I probably shouldn’t mention this, but I love the fact I can tweak and adjust the saddle myself! I mentioned before how the dressage saddle needed work to help the rider and Bua sent my some spare foam to have a play with and see what I could come up with. I cut and stuffed different parts of the seat and tightened up the travel in the seat to see what worked, some of it looked a bit frankenstein so not recommended, but I live having that control without upsetting the underlying fit for the horse...
I see Bua now recommend changing the foam in the panels after a certain amount of time, this is intriguing as every other sporting product using foam will say the same (for example running shoes, back protectors, helmets). I can see changes in my original panels (which get far more use than the average saddle) and gladly paid for a replacement set of foams last year. Interestingly no other saddle manufacturer tells you this when you buy, perhaps because it is expensive to remove and change the foam panels, or maybe they claim it isn’t necessary because they have discovered a new type of foam that has eluded the likes of Nike, Adidas and New Balance? Go have squeeze of an old foam panelled saddle and see what you think...
The Bua still feels different to sit in. I recently had a conversation with a well known eventer who shares my love of technology and has a real interest in saddle fitting. We both agreed that in 20 years time (or less) we will think the traditional style trees we see today are archaic. I think the future is a saddle that moves with the horse when it needs to and is solid enough to distribute pressure when needed (‘non-newtonian fluid’ filled panels anyone?), but if we were to sit in these saddles today we wouldn’t be able to ride in them. We aren’t used to something that moves with the horses back and we don’t teach people to ride bareback anymore, so many people have never felt that movement. Bua have take the first big step in 100 years in terms of saddle design, so if it feels different to a normal saddle, it is because progress will feel different. For some people the movement in the saddle is too much, some people like it and others barely notice it, from my observation this can be attributed to everything from where and how the rider sits in the saddle, to their weight and their basic skill and level of ‘feel’. The only way to really know is to sit in one…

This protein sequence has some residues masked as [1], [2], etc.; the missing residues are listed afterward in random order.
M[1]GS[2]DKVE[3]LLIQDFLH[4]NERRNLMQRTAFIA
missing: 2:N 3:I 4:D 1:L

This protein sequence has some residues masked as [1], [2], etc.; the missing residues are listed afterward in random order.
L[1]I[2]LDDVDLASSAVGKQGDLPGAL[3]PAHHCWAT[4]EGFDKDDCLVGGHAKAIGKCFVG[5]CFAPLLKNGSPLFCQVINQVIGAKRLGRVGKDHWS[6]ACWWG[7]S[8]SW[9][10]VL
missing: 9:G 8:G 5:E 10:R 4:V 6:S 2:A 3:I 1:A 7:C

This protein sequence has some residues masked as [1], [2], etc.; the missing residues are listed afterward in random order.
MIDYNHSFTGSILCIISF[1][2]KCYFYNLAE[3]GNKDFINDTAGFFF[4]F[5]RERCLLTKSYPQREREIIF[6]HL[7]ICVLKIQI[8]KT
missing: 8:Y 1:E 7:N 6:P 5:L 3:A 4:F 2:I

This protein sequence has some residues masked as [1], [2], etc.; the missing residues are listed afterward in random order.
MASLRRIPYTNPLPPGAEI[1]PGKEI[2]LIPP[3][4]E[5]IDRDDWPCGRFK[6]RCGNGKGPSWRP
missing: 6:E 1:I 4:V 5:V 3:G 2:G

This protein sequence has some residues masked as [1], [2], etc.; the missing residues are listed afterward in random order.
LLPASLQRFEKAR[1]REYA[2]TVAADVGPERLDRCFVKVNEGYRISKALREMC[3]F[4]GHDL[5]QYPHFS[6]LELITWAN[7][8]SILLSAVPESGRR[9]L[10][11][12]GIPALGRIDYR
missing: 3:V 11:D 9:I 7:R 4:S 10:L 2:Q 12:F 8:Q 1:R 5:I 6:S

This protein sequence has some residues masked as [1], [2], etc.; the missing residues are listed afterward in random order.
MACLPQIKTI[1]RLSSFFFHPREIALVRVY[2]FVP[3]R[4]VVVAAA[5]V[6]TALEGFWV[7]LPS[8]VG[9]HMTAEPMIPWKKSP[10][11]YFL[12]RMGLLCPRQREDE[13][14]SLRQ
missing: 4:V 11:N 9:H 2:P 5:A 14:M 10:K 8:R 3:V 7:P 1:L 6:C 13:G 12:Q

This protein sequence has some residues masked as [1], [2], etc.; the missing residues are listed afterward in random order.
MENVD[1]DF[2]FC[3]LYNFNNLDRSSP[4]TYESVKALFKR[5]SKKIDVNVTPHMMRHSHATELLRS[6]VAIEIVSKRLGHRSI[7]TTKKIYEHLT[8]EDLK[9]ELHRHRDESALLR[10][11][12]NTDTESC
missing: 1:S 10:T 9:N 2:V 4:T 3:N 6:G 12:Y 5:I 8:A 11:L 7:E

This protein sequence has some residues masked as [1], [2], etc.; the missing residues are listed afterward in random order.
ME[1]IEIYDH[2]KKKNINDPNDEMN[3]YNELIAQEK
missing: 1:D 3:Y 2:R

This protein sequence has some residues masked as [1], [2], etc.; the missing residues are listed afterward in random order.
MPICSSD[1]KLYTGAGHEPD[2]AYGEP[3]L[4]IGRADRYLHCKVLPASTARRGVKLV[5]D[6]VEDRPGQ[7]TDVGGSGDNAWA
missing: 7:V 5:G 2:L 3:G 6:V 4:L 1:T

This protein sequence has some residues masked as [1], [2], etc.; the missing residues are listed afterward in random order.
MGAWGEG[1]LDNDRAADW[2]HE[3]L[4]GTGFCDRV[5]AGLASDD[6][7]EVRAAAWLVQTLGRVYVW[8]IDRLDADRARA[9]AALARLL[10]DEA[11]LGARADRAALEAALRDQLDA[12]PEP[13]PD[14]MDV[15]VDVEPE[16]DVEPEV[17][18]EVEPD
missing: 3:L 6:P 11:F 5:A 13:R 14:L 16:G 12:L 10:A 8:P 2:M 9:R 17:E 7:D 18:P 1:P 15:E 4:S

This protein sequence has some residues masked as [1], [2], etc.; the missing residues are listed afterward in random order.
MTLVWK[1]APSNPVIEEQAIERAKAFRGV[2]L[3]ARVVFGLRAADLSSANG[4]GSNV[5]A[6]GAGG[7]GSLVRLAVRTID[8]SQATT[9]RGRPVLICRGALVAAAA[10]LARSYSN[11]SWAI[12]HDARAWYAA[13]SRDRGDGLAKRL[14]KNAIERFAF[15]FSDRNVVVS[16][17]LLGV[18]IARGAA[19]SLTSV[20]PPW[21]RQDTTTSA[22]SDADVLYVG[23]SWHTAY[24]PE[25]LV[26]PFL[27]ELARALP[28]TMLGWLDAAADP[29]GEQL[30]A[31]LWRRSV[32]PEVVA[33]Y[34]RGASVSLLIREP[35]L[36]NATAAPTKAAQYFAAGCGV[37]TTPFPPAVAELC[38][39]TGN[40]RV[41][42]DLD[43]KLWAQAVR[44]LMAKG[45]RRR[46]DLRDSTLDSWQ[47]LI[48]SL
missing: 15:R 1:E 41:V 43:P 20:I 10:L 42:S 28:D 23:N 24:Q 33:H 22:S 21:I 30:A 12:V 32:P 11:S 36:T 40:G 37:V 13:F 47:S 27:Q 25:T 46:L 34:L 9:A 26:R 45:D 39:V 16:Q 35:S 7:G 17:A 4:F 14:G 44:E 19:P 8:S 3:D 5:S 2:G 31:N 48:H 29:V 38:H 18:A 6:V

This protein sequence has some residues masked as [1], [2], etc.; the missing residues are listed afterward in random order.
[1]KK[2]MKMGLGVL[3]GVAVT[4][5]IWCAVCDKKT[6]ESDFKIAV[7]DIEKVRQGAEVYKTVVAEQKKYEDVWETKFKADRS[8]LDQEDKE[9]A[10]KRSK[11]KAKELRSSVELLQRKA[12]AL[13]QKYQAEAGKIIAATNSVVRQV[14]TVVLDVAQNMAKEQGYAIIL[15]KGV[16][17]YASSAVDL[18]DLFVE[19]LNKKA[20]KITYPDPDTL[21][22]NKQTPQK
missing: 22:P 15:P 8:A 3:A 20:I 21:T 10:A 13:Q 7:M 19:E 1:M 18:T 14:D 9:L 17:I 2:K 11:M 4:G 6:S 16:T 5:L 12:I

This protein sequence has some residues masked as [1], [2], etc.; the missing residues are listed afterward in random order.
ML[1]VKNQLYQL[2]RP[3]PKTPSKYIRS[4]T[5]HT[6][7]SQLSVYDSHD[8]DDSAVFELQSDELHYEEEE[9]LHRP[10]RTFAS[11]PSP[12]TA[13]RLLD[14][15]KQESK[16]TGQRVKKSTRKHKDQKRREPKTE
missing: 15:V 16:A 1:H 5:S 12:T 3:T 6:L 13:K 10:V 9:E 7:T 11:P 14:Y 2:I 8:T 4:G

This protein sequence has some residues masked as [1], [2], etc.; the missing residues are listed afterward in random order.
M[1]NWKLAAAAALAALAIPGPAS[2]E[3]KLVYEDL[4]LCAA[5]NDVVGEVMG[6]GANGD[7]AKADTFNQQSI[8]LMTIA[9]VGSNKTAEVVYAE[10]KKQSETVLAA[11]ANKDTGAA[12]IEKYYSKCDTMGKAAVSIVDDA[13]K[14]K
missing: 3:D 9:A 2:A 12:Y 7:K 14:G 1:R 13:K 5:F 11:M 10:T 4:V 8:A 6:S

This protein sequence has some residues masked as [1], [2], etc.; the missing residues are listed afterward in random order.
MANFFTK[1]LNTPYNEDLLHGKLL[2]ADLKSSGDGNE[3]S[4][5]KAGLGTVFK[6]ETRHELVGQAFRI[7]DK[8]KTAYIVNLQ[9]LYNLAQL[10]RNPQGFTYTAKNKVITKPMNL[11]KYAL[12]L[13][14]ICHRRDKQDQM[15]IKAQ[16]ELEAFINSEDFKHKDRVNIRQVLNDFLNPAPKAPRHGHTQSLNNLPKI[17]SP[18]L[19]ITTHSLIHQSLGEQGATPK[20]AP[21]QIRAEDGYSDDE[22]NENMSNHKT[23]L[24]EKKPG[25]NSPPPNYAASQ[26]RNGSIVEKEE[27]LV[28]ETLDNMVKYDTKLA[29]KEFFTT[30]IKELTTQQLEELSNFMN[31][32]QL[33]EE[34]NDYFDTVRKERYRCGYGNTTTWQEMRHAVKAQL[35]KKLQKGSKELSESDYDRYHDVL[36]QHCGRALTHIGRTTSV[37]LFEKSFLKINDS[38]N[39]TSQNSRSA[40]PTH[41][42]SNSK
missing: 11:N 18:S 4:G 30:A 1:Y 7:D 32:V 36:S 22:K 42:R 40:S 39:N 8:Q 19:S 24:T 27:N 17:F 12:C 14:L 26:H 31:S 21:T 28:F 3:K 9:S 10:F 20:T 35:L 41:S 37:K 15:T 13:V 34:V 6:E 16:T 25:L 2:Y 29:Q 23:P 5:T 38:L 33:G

Tahnee Nolan, Endurance Rider, Australia.